Malta Business Registry ramps up activity in fight against financial crime

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The Malta Business Registry is perhaps one of the longest-standing entities within the Maltese public sector, with a history going back as far as five decades since its original inception as part of the trade department. After years of operating in the background, its role and relevance have grown in significance as Malta steps up its efforts to strengthen the reputation of its jurisdiction and join the global fight against financial crime, including money-laundering.

While the list of changes since the Registry’s demerger from the MFSA three years back is quite a long one, probably the biggest culture shock brought about was the implementation of beneficial ownership requirements from registered companies. We sat down with the newly appointed CEO of the Registry, Geraldine Spiteri Lucas, to discuss these developments.

European Union Member States are obliged to have a central register with information on beneficial owners (BO), by virtue of the 4th Anti Money Laundering Directive. Malta chose the Registry to administer this new register, given that it already had basic information available to it. Still, the task to implement beneficial ownership information was significant. “This was the biggest challenge for us over the past four years”, says Spiteri Lucas.

The Registrar: Dr Geraldine Spiteri Lucas

The new CEO, a lawyer by profession, has grown professionally through the ranks of the Registry, giving her invaluable insight of how companies and their stakeholders operate.  Interestingly, the FATF does not even have a specific requirement that a jurisdiction has a central registry in place, though it does encourage this approach and recognises it as being one of the suggested approaches to ensure that accurate BO information is constantly available to authorities. “The FATF refers to this approach as the multi-pronged approach, that is having BO information available at company level, at registry level and at existing information level”, Spiteri Lucas adds, highlighting proudly that Malta has the first fully-populated BO register in the European Union.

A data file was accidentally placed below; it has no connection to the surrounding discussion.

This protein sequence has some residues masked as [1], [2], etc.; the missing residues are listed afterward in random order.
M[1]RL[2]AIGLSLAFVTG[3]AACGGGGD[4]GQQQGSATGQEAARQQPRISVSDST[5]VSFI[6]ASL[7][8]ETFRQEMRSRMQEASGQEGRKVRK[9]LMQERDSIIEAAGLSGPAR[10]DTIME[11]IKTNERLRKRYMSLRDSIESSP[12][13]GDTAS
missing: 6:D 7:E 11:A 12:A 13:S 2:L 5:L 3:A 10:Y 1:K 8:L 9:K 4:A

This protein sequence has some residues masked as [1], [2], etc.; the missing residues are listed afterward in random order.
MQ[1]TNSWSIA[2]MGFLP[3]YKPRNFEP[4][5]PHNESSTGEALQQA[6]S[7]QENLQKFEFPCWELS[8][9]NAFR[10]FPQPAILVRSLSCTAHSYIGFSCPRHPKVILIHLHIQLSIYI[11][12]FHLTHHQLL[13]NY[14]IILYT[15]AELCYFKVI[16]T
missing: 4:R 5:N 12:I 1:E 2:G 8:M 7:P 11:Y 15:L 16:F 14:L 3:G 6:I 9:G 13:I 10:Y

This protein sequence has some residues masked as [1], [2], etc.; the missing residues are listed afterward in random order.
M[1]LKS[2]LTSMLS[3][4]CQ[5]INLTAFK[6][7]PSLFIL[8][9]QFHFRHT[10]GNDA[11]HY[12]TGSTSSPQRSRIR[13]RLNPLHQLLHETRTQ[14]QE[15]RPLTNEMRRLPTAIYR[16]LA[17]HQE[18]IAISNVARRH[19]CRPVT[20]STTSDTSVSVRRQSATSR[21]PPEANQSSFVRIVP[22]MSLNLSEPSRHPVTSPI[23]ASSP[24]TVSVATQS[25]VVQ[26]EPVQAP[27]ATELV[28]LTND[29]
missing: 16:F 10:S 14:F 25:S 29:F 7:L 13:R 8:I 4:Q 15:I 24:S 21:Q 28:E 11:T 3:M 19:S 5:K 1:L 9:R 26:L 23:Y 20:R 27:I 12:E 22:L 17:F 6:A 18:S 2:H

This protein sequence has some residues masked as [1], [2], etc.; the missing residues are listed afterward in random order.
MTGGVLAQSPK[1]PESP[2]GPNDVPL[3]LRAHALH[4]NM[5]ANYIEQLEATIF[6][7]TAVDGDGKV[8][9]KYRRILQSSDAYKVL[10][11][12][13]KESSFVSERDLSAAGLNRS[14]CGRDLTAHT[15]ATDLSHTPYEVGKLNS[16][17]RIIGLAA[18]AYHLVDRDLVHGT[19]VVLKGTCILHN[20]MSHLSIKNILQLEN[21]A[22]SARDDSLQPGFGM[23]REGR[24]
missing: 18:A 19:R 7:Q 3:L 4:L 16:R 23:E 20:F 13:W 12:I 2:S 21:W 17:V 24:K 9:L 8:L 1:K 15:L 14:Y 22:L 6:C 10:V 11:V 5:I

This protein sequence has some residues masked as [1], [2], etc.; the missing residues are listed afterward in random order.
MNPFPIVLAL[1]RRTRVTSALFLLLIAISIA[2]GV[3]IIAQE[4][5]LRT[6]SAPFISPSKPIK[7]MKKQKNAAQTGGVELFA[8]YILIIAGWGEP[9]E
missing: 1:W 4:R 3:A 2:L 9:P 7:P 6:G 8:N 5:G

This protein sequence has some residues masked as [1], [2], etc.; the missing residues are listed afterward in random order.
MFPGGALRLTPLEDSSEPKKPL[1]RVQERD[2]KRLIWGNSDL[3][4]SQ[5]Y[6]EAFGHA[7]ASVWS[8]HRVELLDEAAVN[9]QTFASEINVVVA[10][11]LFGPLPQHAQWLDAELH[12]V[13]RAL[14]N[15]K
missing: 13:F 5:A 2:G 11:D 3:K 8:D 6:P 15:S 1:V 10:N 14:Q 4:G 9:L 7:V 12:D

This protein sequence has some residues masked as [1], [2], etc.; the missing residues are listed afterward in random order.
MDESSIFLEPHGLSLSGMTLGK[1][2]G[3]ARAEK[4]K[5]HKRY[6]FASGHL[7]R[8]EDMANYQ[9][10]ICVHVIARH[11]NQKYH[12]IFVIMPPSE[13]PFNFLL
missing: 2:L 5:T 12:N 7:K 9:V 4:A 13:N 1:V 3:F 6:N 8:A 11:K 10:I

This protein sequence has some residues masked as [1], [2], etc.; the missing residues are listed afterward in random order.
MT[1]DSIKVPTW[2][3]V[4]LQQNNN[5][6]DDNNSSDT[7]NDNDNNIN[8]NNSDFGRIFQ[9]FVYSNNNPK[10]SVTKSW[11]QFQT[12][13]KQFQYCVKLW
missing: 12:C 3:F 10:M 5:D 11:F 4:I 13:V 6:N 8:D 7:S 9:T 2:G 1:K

Reaching this stage was no easy task, particularly due to a level of hesitance at the onset of this effort from a number of stakeholders. However, over the past months, there has been an evident increase in the realisation that to shore up Malta’s reputation in the financial industry, the availability of such data was essential.

As time passed, practitioners, service providers and other stakeholders learnt to see the responsibility of ensuring accurate data, not as an additional chore but as the basis of strengthening the local jurisdiction and to enhance the fight against the global scourge of financial crime and money-laundering.

Dissuasive measures leading to change in mentality

While at first such measures appeared too taxing, they were crucial in setting in motion a chain of events that encouraged stakeholders to appreciate the importance of transparency.

Appreciating or understanding the role of beneficial owners however is no easy task. There are two facets to the accuracy of beneficial ownership. At face value, there is factual accuracy, such as whether the person indicated indeed exists or holds shares in the company concerned. But things might not always be as they look on paper. This is where, the Registrar explains, there is a degree of interpretative accuracy. While not holding any substantial shareholding, a person could still be considered as a beneficial owner due to familial relations or other means of exercising control over the company.

In this context, companies and their officers have been called to strengthen their efforts to ensure that they know who actually calls the shots, and if need be, legal advice should be sought to ensure that proper filing with the Registrar is made. They need to further ensure that the appointed directors are not simply individuals used to obscure the real shareholders and/or directors. This activity is then complemented by the FIAU’s ongoing work, which supervises subject persons and ensuring that they are digging deep enough in their client’s corporate structures.

While the FATF’s decision to put Malta on the enhanced monitoring procedure served as an additional nudge for these efforts, the MBR’s efforts had intensified far earlier, particularly since demerging from the MFSA in April 2018 and thus achieving a higher degree of autonomy.

While in the past the Registry accepted documents in good faith, it has now been empowered legally to have active verification measures, while at the same time carrying out an increasing number of on-site inspections on companies to check implementation of BO regulations, and conducting inspections, based on a prior risk assessment, to verify that the information is accurate throughout the lifecycle of a company’s existence.

Supporting this transition, the MBR is also investing in a new portal, based on blockchain which facilitates uploading and accessing of documentation, while investing further in ongoing communication with stakeholders to drum home the message in favour of transparency.

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